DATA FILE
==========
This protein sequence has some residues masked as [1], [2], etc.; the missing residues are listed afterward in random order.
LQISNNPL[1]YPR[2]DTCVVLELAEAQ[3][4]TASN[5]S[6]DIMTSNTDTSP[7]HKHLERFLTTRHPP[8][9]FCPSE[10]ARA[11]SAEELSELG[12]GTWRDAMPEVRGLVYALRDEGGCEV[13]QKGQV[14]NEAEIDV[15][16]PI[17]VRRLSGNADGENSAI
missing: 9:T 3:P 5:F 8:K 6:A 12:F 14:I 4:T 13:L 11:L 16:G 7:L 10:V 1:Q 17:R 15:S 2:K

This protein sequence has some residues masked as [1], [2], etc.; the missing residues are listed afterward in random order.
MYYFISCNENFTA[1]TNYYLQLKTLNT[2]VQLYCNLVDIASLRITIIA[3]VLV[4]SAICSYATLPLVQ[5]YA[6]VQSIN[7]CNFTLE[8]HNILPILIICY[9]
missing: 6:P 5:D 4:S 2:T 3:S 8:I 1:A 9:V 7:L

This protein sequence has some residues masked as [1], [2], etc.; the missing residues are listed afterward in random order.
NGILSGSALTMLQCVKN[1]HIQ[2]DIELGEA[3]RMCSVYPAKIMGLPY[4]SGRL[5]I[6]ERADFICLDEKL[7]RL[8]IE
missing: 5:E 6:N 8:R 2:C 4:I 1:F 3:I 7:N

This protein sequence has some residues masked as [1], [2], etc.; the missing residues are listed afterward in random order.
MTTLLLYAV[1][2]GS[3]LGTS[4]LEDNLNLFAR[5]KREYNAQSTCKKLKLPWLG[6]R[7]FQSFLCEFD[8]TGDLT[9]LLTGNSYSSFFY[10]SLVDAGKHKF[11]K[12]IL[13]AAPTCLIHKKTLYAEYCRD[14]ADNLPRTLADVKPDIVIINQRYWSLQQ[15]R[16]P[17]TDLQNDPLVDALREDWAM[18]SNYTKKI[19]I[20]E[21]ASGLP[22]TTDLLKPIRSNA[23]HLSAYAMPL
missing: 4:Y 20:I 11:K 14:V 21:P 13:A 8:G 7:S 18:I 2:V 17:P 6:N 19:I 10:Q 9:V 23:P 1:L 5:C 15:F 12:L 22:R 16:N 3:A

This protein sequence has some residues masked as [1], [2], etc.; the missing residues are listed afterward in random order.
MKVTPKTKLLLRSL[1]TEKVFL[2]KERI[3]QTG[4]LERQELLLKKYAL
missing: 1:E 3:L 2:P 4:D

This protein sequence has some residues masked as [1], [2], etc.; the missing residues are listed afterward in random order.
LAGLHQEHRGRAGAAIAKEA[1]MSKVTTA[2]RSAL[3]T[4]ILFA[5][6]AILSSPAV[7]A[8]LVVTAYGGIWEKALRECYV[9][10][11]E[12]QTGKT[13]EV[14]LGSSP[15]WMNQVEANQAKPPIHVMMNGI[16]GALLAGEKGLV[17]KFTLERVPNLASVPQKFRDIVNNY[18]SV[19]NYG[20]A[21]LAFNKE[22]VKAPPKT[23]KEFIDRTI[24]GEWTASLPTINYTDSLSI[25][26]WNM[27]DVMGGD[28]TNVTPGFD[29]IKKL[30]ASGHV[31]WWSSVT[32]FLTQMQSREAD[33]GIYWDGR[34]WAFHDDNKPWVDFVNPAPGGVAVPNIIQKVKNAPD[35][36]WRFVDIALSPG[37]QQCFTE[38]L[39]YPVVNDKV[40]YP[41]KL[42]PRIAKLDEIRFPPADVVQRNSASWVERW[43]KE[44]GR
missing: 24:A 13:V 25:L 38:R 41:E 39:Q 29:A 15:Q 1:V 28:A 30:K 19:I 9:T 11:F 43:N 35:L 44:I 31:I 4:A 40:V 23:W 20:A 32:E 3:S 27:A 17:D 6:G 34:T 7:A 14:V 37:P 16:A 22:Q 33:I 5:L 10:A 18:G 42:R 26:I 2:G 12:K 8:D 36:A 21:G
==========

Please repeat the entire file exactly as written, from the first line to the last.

This protein sequence has some residues masked as [1], [2], etc.; the missing residues are listed afterward in random order.
LQISNNPL[1]YPR[2]DTCVVLELAEAQ[3][4]TASN[5]S[6]DIMTSNTDTSP[7]HKHLERFLTTRHPP[8][9]FCPSE[10]ARA[11]SAEELSELG[12]GTWRDAMPEVRGLVYALRDEGGCEV[13]QKGQV[14]NEAEIDV[15][16]PI[17]VRRLSGNADGENSAI
missing: 9:T 3:P 5:F 8:K 6:A 12:F 14:I 4:T 13:L 11:L 16:G 7:L 10:V 1:Q 17:R 15:S 2:K

This protein sequence has some residues masked as [1], [2], etc.; the missing residues are listed afterward in random order.
MYYFISCNENFTA[1]TNYYLQLKTLNT[2]VQLYCNLVDIASLRITIIA[3]VLV[4]SAICSYATLPLVQ[5]YA[6]VQSIN[7]CNFTLE[8]HNILPILIICY[9]
missing: 6:P 5:D 4:S 2:T 3:S 8:I 1:A 9:V 7:L

This protein sequence has some residues masked as [1], [2], etc.; the missing residues are listed afterward in random order.
NGILSGSALTMLQCVKN[1]HIQ[2]DIELGEA[3]RMCSVYPAKIMGLPY[4]SGRL[5]I[6]ERADFICLDEKL[7]RL[8]IE
missing: 5:E 6:N 8:R 2:C 4:I 1:F 3:I 7:N

This protein sequence has some residues masked as [1], [2], etc.; the missing residues are listed afterward in random order.
MTTLLLYAV[1][2]GS[3]LGTS[4]LEDNLNLFAR[5]KREYNAQSTCKKLKLPWLG[6]R[7]FQSFLCEFD[8]TGDLT[9]LLTGNSYSSFFY[10]SLVDAGKHKF[11]K[12]IL[13]AAPTCLIHKKTLYAEYCRD[14]ADNLPRTLADVKPDIVIINQRYWSLQQ[15]R[16]P[17]TDLQNDPLVDALREDWAM[18]SNYTKKI[19]I[20]E[21]ASGLP[22]TTDLLKPIRSNA[23]HLSAYAMPL
missing: 4:Y 20:I 11:K 14:V 21:P 13:A 8:G 7:S 18:I 2:V 17:P 6:N 19:I 10:Q 9:V 23:P 1:L 5:C 15:F 12:L 22:R 16:N 3:A

This protein sequence has some residues masked as [1], [2], etc.; the missing residues are listed afterward in random order.
MKVTPKTKLLLRSL[1]TEKVFL[2]KERI[3]QTG[4]LERQELLLKKYAL
missing: 1:E 3:L 2:P 4:D

This protein sequence has some residues masked as [1], [2], etc.; the missing residues are listed afterward in random order.
LAGLHQEHRGRAGAAIAKEA[1]MSKVTTA[2]RSAL[3]T[4]ILFA[5][6]AILSSPAV[7]A[8]LVVTAYGGIWEKALRECYV[9][10][11]E[12]QTGKT[13]EV[14]LGSSP[15]WMNQVEANQAKPPIHVMMNGI[16]GALLAGEKGLV[17]KFTLERVPNLASVPQKFRDIVNNY[18]SV[19]NYG[20]A[21]LAFNKE[22]VKAPPKT[23]KEFIDRTI[24]GEWTASLPTINYTDSLSI[25][26]WNM[27]DVMGGD[28]TNVTPGFD[29]IKKL[30]ASGHV[31]WWSSVT[32]FLTQMQSREAD[33]GIYWDGR[34]WAFHDDNKPWVDFVNPAPGGVAVPNIIQKVKNAPD[35][36]WRFVDIALSPG[37]QQCFTE[38]L[39]YPVVNDKV[40]YP[41]KL[42]PRIAKLDEIRFPPADVVQRNSASWVERW[43]KE[44]GR
missing: 24:A 13:V 25:L 38:R 41:E 39:Q 29:A 15:Q 1:V 28:A 30:K 19:I 9:T 11:F 43:N 35:L 44:I 31:I 4:A 40:V 23:W 20:A 32:E 3:S 27:A 17:D 6:G 34:T 7:A 14:V 37:P 16:A 22:Q 33:I 5:L 10:A 18:G 42:R 26:I 2:G 12:K 8:D 36:A 21:G